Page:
By Steve Beauregard
A small town Oklahoma girl who made big time on the international high-stakes tournament poker scene, Clonie Gowen burst onto the poker world at just the right time. A couple of high-profile early tournament scores, combined with her gorgeous looks and a sweet personality helped propel her into the stratosphere of poker stardom.
And yet, despite over $1.6 million in career tournament earnings, TV appearances, and status as one of the most famous people in poker, Clonie Gowen has all but disappeared from the poker world. Other than her lawsuit against Full Tilt Poker (more on that in a second), she really hasn’t been heard much on the tournament scene since January of 2009.
Clonie Gowen Full Tilt Poker Lawsuit
Clonie Gowen has told Card Player that she signed with Full Tilt poker even before appearing on “Ladies Night Out” in 2003. In fact, she was a member of Full Tilt before the site even went live.
In April of 2006, Gowen sent out one of the “Tips from the Pros” emails that all of the Full Tilt sponsored players would send on occasion. This “tip” however contained a full paragraph that was copied almost exactly as-is from a post on the popular poker forum, Pocketfives.com. Clonie subsequently apologized, blaming the error on her editor.
On November 11, 2008, Full Tilt informed Gowen that she was being let go.
Three days later, on November 14, 2008, Gowen sued Full Tilt Poker (where she had been a sponsored pro), along with the parent company, Tiltware, and individuals associated with Full Tilt, including Ray Bitar and Howard Lederer, over what she claims was an unwritten agreement in which she was allegedly promised 1% of the company, which some estimated at $40 million dollars.
(Here’s an interview with Clonie)
In the lawsuit, she claims that she never received compensation from Full Tilt for print ads, nor did she receive compensation for tournament entries. The 20 page document is vague however, and it’s widely assumed she received free tournament entries into the numerous WPT and WSOP events, especially since she was always “patched up” as they say, with Full Tilt logos.
Instead, Gowen says she was promised (by Ray Bitar and others in a 2004 meeting in Phil Ivey’s suite at the Golden Nugget) a 1% ownership in the company, and is owed $40 million. The agreement was never apparently put in writing however.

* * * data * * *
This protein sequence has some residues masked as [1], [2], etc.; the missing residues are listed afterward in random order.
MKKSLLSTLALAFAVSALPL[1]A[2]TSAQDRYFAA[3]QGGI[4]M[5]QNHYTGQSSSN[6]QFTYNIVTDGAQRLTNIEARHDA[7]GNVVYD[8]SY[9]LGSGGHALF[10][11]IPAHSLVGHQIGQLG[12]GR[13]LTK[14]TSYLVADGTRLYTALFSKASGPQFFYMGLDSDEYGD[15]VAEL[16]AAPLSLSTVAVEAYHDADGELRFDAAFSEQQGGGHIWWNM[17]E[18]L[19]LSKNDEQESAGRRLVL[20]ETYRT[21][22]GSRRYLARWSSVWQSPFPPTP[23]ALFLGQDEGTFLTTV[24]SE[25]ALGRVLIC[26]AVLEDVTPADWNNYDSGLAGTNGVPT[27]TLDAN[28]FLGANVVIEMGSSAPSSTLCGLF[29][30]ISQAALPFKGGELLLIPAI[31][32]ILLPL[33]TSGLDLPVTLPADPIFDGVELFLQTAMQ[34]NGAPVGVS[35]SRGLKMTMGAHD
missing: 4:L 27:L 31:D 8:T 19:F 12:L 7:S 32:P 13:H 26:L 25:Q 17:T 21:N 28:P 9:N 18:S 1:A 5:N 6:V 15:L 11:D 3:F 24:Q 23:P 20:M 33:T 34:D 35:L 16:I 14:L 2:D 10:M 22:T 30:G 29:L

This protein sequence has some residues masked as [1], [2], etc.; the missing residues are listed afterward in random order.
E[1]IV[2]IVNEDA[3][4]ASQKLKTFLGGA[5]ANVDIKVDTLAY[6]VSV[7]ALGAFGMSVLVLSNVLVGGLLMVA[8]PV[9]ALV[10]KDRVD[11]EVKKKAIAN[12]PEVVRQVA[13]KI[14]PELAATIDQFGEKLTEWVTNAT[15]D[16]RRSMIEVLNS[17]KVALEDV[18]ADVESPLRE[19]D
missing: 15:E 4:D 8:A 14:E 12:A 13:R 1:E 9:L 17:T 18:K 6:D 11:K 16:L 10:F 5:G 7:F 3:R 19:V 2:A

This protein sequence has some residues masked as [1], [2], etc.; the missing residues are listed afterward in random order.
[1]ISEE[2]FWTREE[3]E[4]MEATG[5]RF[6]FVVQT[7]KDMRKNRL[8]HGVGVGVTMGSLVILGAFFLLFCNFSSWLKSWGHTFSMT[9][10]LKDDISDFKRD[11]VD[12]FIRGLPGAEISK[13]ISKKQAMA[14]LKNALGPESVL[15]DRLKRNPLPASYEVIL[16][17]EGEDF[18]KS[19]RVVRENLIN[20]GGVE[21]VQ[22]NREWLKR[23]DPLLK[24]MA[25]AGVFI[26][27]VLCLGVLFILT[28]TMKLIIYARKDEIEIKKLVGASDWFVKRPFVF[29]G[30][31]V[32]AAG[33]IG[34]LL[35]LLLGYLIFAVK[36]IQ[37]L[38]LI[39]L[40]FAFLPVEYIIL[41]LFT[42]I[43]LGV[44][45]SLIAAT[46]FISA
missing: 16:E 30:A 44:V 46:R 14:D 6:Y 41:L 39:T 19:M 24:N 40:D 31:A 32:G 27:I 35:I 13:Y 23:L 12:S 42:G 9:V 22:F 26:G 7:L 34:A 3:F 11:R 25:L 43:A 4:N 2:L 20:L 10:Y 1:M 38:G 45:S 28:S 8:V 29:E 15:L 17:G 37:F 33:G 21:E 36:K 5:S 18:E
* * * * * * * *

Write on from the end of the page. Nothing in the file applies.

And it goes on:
The lawsuit also claims that in November of 2007, Howard Lederer offered her $250,000 as sort of a payment for past services.
Gowen turned this town, as her claimed 1% ownership would be worth much more. The lawsuit also claimed that she, unlike other Full Tilt pros, never received cash disbursements.
In February of 2010, the lawsuit was dismissed, however Gowen’s lawyers appealed, and in June of 2011, the dismissal was reversed. What this meant was that Gowen was free to proceed with the lawsuit. Unfortunately for Gowen, this occurred shortly after poker’s Black Friday, and Full Tilt was basically out of business.
What is Clonie Gowen Doing Now?
While she used to live in Sachse, Texas Clonie Gowen also had a beautiful condo at Panorama Towers in Las Vegas – the high rise penthouse that is the unofficial headquarters of online poker stars. She told Kristy Arnett of CardPlayer at the time, that she loves yoga, workouts, and lying by the pool.
Since the end of her Full Tilt lawsuit, Clonie has disappeared from the public eye. Numerous poker forum boards share rumors of her living in Melbourne Australia, where rumors state, (just rumors) she has relocated and married a fireman.
From what can be publicly and easily gathered online, she has apparently married an Australian reality show contestant. She now goes by the name Clonie Villani and married Cameron P. Villani. According to an online marriage record site, a Cycalona A. Beatty (Clonie’s former name) married Villani on June 25, 2011 in Collin County, Texas. She was 39 at the time, (born in 1972), while her husband was 34 at the time (born in 1977).
Although I cannot verify if they are one and the same, an Australian man by the name of Cam Villani was a firefighter who once appeared on the Australian version of “The Mole.” The show was filmed in 2003, when Villani, was 26 years old. This would put him at 34 years of age in 2011, at the time of the wedding.
In addition, a poker training company called, “Big Slick Poker Academy,” based in Carrollton, Texas, claims to have a Clonie Gowen as a part time instructor, starting in December 2012, although more recent Facebook postings and website pages no longer show her as an instructor.
The Hendonmob reports that in August of 2014, Clonie took 67th in a $550 No-limit hold’em tournament held at the Winstar Casino in Thackerville, Oklahoma, good for a $1,079 payday. Interestingly enough, T.J. Cloutier finished 12 in the same event.
According to Twitter postings, Clonie (who again uses her last name “Gowen”) is involved in the poker tech industry, as a “Full-Stack web developer at Dealio Webcam Poker.”
The fact is, Clonie Gowen does have $1.6 million in career tournament winnings. While it appears she never, (and likely will never) receive any money from her years endorsing Full Tilt, she is a successful businesswoman who has sold a travel business she started. Either way, she has certainly left her mark on the poker world.